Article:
July 11, 2018

Addressing large-scale high-input challenges through working with nature

Nicole Masters

The “worm is turning” as operators look to regenerative agriculture to confront a perfect storm of challenges.

Many regions look to North America as the example for successful high-volume production models. In this changing world agriculture is progressively seeing the value for whole systems accounting and the 3 pillars for sustainability; people, planet and profits. The modern chemical ag model is found to be failing on all of these promises. What we are witnessing are the many “unintended consequences” from applying mechanical thinking to biological systems. The embrace of post-modern regenerative agricultural systems is shifting the conversation in food production landscapes.

For myself, my key driver has always been: how do we get detrimental chemicals out of the food and environment, sequester GHG, grow quality food for animals and people, all while ensuring producers are being justly rewarded for their efforts?

Nicole Masters and Montanan rancher Steve Charter digging deeper to understand how soil dynamics influences above-ground production. Steve is one of a growing number of ranchers who are putting life back into degraded rangeland. Photo Credit: Laura Nelson, freelance writer, Montana.

Integrity Soils systems approach

I originally started out working in community gardens, horticulture and small wetlands in New Zealand in 1999. Now, I work with a team of agroecologists across North America and Australasia; focusing on large scale food and fibre producers. With a background in ecology and soil science the rigorousness of Regenerative Agriculture is appealing. Norman Uphoff has remarked that post-modern agriculture “is not anti-science. It is the most modern agriculture because it builds carefully and creatively on advances in scientific knowledge particularly in the disciplines of biology, ecology and microbiology.” In this era of information, we have more tools and understanding around the benefits of working with natural systems.

We are results based, with our clients managing close to one million acres; acreage which continues to grow through word of mouth. We deliver workshops and presentations to thousands of producers every year. We are part of a growing community of people who are facilitating a rapidly expanding world of quality food production and biological economies.

Norman Uphoff has remarked that post-modern agriculture “is not anti-science. It is the most modern agriculture because it builds carefully and creatively on advances in scientific knowledge particularly in the disciplines of biology, ecology and microbiology.”

My team is trained in behavioral change and organizational learning; applying ecological principles to agricultural settings. Our approach focuses on connecting with producers; what their goals and personal drivers? It’s a more personal and in-depth approach in a domain which has been traditionally more technical and chemically-oriented; the “command and control” paradigm. In part, that may explain why 75% of my team is made up by women.

Tools for transformation

Most producers see themselves as land stewards. What has been missing however, has been the structural supports and tools to help them achieve these goals. My team trains and coaches producers in honing their observations; asking the “why” questions around input choices, and deepening their understanding of causal factors behind many challenges; such as weeds, pests and diseases. Increasingly producers are asking; how can we manage landscapes better for biodiversity, water and resilience in an increasingly unpredictable climate?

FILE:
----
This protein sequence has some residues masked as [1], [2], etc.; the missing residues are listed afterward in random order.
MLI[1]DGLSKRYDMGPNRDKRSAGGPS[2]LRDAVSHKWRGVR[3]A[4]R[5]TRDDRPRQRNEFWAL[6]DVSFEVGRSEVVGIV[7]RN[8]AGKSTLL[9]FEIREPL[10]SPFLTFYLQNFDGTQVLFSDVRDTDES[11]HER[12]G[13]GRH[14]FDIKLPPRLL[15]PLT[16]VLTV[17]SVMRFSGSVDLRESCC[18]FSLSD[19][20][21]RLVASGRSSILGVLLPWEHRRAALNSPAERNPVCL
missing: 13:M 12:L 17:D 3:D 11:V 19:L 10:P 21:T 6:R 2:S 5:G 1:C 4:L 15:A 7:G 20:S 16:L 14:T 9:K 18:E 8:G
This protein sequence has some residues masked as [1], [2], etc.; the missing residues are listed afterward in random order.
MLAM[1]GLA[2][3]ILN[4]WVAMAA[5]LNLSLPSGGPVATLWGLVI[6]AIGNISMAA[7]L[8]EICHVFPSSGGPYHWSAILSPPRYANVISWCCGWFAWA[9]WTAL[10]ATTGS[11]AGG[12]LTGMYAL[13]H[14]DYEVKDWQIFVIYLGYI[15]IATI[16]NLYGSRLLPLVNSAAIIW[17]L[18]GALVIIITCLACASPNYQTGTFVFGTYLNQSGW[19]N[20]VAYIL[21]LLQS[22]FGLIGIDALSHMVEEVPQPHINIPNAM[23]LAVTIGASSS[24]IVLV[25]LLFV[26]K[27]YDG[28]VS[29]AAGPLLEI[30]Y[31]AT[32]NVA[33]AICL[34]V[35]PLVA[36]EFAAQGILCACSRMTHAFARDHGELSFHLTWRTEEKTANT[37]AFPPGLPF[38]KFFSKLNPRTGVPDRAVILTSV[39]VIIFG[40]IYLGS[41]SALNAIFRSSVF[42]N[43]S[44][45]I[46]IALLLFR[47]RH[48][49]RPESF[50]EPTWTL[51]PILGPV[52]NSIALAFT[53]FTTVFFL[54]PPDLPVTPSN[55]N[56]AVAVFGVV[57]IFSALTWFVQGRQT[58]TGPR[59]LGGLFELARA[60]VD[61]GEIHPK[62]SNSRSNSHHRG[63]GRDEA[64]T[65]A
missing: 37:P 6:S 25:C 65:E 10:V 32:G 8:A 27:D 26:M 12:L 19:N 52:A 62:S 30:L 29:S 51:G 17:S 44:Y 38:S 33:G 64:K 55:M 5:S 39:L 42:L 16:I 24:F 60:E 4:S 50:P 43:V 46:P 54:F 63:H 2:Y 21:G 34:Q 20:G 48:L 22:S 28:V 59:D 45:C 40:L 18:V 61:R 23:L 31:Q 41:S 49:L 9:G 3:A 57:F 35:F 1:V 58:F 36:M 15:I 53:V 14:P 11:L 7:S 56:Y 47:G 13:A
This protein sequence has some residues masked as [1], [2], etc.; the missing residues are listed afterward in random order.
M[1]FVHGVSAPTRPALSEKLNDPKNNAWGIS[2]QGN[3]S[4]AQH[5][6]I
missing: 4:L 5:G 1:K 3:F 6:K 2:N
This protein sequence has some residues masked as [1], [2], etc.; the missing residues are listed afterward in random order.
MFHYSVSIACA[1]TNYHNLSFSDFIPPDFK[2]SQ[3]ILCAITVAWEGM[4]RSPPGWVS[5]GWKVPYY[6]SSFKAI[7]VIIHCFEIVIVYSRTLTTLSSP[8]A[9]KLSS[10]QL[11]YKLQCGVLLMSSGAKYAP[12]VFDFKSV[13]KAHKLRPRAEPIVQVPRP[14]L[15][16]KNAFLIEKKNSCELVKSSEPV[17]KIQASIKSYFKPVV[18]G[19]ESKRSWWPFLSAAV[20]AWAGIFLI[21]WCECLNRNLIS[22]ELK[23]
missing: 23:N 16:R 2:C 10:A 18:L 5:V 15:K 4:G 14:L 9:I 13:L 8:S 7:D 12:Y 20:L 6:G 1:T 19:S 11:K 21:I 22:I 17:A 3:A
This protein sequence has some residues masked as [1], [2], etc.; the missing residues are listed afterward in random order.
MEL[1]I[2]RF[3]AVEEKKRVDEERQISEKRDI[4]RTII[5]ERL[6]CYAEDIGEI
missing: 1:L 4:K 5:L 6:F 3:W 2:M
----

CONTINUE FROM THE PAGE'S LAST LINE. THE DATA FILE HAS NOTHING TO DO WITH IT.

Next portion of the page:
What we have found is through encouraging producers to trial new methods, and providing support and benchmarking, they see the results for themselves. Becoming aware of how chemicals and soluble fertilizers have been leading them down a slippery path to increased external reliance, is a door that once opened, can never be closed again.

Through working with and enhancing natural cycles; producers can dramatically reduce inputs and improve crop, animal and soil health. For example, when working with large-scale broadacre croppers, in the first year they are able to reduce their nitrogen by 30-70%, herbicides by 30%, fungicides and chemical pesticides by 100%, with little to no yield loss. That’s right, we can substantially drop those costly and detrimental inputs through a focus on increasing efficiencies through harnessing the microbiological workforce.

The Worm is Turning

Twenty years ago many producers seemed motivated to change due to a personal crisis such as health concerns or crop failures due to climatic extremes. Now, we live in an increasing global community, and producers face more scrutiny about land practices. Now the conversation is shifting, to include larger top performance producers. They see a perfect storm coming; with soil health and organic matter declines, consumer signals, increasing costs and pest pressures. They are sharp operators and a joy to work alongside.

There is still community ridicule to ride, however the producers we work with wear big enough boots to know that the tide is shifting their way. Neighbors continue to look over the fence with chemical agronomists feeding stories of fear to keep them in line. However, we are heartened by what we are witnessing. There is a growing number of producers who see new opportunities through working closer with nature, giving rural communities more confidence around the future of agriculture

More From Nicole Masters

Comments are closed.